The Gospel of John says following Jesus’ death, the disciples were huddled together behind locked doors, rigid with fear that the powers who crucified Jesus would put an end to them, too. For some reason, Thomas was not with them. Maybe they drew straws to see who would go to the market and Thomas got the short straw. Maybe he got tired of being cooped up with 10 fearful men in a small house, waiting for a clue of what to do next. Whatever the reason, Thomas was absent. Poor timing. Like the guy stargazing who bends to tie his shoe at the very moment a meteor blazes across the sky.
Thomas returns and is immediately confronted by his companions, who declare they have seen the Lord. Who among us would not respond like Thomas, “Sure, you saw the Lord. Riiiiight, and what else happened while I was at the market?”
“No, no, you don’t understand,” they cried, “our Lord, Jesus, revealed himself to us. He is risen!” Thomas offered a deal, “Unless I see the mark of the nails in his hands, and put my finger in the mark of the nails and my hand in his side, I will not believe.” Without this kind of evidence, Thomas was an unbeliever.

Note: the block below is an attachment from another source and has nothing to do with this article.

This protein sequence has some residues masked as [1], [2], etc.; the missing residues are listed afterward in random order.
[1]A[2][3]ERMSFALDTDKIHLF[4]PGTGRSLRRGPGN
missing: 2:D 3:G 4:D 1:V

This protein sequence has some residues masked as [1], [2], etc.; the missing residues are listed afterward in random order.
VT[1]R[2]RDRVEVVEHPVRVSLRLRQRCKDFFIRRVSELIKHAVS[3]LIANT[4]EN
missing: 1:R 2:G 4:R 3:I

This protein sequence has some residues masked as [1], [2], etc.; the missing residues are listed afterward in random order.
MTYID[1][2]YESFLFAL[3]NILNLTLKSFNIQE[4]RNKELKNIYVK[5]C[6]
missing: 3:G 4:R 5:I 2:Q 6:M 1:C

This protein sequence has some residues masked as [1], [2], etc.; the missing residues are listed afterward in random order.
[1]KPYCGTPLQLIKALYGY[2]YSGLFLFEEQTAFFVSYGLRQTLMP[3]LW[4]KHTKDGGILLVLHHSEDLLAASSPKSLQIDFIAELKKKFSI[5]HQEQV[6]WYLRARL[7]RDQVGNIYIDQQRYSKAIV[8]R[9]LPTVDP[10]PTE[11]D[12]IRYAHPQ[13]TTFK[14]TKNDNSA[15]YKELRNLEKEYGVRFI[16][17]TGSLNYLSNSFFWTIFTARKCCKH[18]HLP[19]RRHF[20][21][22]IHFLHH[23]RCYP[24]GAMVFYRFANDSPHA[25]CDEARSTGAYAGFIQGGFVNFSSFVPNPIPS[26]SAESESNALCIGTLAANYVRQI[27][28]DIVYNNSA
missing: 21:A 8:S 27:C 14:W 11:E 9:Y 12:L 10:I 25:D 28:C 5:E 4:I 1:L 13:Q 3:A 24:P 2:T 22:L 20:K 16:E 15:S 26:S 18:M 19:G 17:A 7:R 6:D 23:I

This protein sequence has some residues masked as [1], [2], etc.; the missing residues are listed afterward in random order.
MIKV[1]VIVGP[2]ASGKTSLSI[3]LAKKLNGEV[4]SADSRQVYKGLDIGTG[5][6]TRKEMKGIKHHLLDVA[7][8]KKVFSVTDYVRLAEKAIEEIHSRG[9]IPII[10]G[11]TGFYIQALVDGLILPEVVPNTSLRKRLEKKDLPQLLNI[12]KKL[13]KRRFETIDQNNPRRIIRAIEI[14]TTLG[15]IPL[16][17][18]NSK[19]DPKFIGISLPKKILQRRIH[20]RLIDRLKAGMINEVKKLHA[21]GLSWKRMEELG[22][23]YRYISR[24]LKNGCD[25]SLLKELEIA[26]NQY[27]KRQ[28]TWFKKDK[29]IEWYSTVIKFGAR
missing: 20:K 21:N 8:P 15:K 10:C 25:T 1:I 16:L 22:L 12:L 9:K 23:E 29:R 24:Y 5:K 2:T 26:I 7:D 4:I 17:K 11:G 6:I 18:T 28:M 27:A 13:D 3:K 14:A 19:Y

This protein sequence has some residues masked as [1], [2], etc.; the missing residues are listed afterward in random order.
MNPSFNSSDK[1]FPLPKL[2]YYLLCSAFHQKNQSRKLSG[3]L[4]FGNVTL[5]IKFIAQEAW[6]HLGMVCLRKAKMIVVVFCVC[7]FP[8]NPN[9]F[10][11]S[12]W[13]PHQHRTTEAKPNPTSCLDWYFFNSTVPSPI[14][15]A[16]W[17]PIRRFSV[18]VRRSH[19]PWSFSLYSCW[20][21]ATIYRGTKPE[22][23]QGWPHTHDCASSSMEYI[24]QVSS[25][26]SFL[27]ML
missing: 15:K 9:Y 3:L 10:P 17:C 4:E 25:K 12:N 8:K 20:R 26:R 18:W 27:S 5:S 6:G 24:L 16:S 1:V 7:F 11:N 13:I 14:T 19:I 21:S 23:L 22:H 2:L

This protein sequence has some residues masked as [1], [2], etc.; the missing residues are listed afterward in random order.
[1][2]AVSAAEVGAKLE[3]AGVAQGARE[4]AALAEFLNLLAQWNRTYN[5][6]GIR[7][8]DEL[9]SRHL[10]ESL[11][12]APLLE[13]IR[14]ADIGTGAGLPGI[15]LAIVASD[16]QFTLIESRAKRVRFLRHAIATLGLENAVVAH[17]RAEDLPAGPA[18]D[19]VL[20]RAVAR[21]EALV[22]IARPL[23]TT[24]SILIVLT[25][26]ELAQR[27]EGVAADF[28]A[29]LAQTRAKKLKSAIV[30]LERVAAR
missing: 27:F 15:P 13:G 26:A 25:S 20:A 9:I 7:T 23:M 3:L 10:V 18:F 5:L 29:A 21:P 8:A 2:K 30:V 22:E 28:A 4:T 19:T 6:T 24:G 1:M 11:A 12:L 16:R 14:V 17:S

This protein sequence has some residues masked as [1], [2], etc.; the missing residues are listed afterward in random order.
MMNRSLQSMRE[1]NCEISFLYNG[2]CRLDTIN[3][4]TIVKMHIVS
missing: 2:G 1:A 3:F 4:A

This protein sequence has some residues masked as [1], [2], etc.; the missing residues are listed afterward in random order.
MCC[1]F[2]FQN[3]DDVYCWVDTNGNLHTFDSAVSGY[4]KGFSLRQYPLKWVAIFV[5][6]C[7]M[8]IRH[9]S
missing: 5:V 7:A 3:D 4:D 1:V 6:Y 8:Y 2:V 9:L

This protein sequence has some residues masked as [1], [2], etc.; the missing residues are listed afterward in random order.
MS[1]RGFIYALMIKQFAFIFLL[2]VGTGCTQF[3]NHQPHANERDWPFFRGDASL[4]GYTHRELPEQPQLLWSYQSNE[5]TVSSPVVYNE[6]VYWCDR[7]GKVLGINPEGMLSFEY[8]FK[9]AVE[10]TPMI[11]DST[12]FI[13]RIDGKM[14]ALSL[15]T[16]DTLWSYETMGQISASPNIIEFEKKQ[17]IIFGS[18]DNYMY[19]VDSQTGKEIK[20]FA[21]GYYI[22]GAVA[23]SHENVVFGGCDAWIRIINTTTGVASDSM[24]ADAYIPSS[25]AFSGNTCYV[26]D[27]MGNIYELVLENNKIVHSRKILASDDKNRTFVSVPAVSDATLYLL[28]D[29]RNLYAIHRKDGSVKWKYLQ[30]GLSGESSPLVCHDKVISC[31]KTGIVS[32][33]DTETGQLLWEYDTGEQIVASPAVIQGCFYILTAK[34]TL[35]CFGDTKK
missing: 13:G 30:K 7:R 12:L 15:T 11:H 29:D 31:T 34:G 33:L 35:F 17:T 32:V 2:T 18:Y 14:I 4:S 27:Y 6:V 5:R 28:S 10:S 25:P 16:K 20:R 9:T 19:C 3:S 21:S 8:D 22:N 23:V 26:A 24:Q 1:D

Have you ever had the experience of being on the outside looking in? When the whole group, except you, knows something you probably ought to know? It happens to kids all the time. Caught in the position of not knowing what you think you need to know, you have two options: pretend that you know — fake it — with the hope that you catch on real soon; the other option, a bit more risky, is to call time out, stop the motion long enough for you to ask questions, challenge the process or do what you need to do to get on board. Of course, another option is simply to give up and go home, choosing to remain on the outside.